Teva has posted a quarterly profit of $8.6 billion, the biggest for the company, as it seeks to expand its portfolio of generics to patients around the world.
The company said its earnings per share topped $2.90 on a net loss of $9.6 million, while revenue increased 2.2% to more than $23 billion.
The Nasdaq composite index SPX, +0.40% rose $2,062.75, or 1.4%, to 1,876.70.
The Dow Jones Industrial Average DJIA, +1.00% rose 6.15 points, or 0.8%, to 20,821.13.
Nasdaq Composite Index COMP, +2.18% rose 3.4 points, Ormsby’s Pimco Holdings Inc. PIMX, -0.53% rose 2.3 points, and the Russell 2000 index SPY, -2.05% rose 1.6 points.
The Standard & Poor’s 500 index SPLC, -1.40%, rose 0.6%.
Teva shares rose about 9% in after-hours trading.
In a tweet posted at 8:30 p.m., Teva CEO Stephen Gavigan said the stock is trading at a “record low” due to the “surge in demand” for the generics, which have been widely hailed as a boon for the embattled drug maker.
In an interview with CNBC, Gavigans co-founder and CEO Peter Diamandis said the surge in demand has been a “major driver” of Teva’s success, and that the company is “very focused on growing its portfolio.”
Diamands said the company has had a “great time” with the surge of demand, and added that it expects “a long-term growth trajectory” from the generals.
Teva reported earnings of $1.3 billion, up from $857 million a year ago.
The stock closed at $4,948.12 in midday trading on Friday.
Shares of Tevas Pharmaceuticals fell 8.7% to close at $3,739.84.
Diamandises said the generic market is a “challenge for us, because it’s such a new product, but the market has responded very well.”
He added that he expects the generas to “grow to a much larger market share than we had anticipated.”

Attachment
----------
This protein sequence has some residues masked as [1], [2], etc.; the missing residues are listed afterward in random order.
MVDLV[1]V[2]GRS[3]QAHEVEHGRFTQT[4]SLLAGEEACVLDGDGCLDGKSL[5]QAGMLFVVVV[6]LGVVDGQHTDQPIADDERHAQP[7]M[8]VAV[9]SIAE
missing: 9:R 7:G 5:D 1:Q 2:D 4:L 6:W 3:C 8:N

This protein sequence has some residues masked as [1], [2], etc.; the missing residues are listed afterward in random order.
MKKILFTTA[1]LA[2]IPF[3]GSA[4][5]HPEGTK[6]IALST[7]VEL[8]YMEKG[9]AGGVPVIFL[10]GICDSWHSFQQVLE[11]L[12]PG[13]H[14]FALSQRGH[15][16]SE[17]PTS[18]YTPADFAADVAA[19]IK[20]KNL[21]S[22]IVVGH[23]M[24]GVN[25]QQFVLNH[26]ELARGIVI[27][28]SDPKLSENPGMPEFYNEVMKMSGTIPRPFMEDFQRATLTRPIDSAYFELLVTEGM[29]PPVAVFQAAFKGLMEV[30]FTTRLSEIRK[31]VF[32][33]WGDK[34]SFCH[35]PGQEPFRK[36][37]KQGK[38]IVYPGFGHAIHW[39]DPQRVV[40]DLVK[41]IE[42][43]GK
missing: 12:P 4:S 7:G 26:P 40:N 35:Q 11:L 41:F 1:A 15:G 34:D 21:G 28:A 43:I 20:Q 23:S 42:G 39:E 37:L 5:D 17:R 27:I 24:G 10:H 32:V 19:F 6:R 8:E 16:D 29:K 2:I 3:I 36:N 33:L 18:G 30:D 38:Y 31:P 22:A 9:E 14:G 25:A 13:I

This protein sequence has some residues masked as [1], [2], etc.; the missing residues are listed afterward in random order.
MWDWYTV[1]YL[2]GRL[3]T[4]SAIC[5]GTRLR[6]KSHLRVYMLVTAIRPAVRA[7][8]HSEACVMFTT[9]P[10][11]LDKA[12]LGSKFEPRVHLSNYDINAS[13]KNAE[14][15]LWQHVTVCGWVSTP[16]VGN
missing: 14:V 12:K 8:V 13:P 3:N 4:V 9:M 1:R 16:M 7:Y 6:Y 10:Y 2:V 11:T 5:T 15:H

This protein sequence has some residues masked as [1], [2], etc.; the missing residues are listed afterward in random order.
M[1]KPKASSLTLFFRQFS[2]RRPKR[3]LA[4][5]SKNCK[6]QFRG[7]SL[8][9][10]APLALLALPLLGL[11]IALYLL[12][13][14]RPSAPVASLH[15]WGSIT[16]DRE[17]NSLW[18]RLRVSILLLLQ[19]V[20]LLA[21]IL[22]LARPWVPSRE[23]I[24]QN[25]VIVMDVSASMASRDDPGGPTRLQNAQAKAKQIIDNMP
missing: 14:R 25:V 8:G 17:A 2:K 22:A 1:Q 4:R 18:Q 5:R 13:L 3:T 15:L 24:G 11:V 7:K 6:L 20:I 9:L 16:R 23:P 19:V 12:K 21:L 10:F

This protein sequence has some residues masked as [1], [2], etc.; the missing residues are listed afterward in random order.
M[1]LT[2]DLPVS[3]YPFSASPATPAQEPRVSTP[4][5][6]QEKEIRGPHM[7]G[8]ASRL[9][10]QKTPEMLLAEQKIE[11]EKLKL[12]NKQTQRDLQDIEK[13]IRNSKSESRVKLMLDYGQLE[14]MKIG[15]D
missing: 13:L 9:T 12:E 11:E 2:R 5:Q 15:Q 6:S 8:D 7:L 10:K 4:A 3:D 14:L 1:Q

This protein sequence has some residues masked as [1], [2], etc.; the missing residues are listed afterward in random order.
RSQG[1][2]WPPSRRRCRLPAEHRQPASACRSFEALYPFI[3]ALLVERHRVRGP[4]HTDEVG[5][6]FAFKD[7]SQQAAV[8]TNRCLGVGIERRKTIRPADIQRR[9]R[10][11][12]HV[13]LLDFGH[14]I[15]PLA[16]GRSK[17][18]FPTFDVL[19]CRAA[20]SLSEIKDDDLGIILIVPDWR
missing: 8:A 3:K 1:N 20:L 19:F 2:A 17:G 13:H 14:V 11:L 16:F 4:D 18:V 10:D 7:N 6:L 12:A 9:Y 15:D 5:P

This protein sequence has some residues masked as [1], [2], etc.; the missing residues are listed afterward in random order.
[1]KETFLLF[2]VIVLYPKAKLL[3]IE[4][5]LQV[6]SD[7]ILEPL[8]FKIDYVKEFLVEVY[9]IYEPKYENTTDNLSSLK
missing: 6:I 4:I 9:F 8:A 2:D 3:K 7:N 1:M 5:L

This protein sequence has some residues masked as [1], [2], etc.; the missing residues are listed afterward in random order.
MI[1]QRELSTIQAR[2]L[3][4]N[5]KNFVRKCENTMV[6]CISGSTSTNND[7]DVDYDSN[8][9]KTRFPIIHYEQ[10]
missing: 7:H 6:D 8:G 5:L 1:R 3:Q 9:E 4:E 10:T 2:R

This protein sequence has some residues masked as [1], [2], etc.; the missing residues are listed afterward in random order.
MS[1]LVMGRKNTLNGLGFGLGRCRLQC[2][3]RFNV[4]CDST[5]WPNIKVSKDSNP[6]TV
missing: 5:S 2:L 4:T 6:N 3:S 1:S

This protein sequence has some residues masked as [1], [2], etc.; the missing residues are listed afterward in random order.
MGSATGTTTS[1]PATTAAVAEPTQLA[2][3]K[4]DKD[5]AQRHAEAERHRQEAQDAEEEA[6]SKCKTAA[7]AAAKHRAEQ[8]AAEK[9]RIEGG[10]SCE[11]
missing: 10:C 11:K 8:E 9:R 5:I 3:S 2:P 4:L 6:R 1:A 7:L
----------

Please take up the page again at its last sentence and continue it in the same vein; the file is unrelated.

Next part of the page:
In an interview on CNBC, Diamandi said the growth of the genera has been driven by patients seeking lower-cost generics that they can take to the doctor, and not necessarily the generative drugs themselves.
“The idea that we could have generics and not generatives, I think is a myth,” Diamandais said.
“We have generas that are in the pipeline, and I think they’re going to be very successful.
I think there’s a tremendous amount of excitement about generics in this country.”
The Teva stock had a run-up in early trading, as Teva and its competitors boosted their sales in a bid to catch up to Teva.
In mid-morning trading, Teva had $4 billion in revenue.
Gavigan had been in talks with the FDA to allow generic drug makers to market their products on the same day as Teavas generic versions, which could give patients the option to get their prescriptions at home.
The FDA has said that it is not ready to allow this type of practice, saying it is too early to determine the safety and effectiveness of the new versions.
Earlier this month, Teavans generic version of the drug Daraprim, the only one that can be approved by the Food and Drug Administration, lost FDA approval after several studies showed the drug can cause serious side effects including kidney failure.
While the Teva drug is widely hailed, it is also facing stiff competition from generics.
Teva’s drug, Seroquel, was approved for the treatment of severe Crohn’s disease in December, but a number of other generics are on the market, including Novartis’ Aleve, AstraZeneca’s Ovamune and Pfizer’s Pfizera.
Last month, the FDA announced that it would allow generics on the label of a drug, and will allow generic formulations on prescription medications, including Teva drugs, after a review of its existing product guidelines.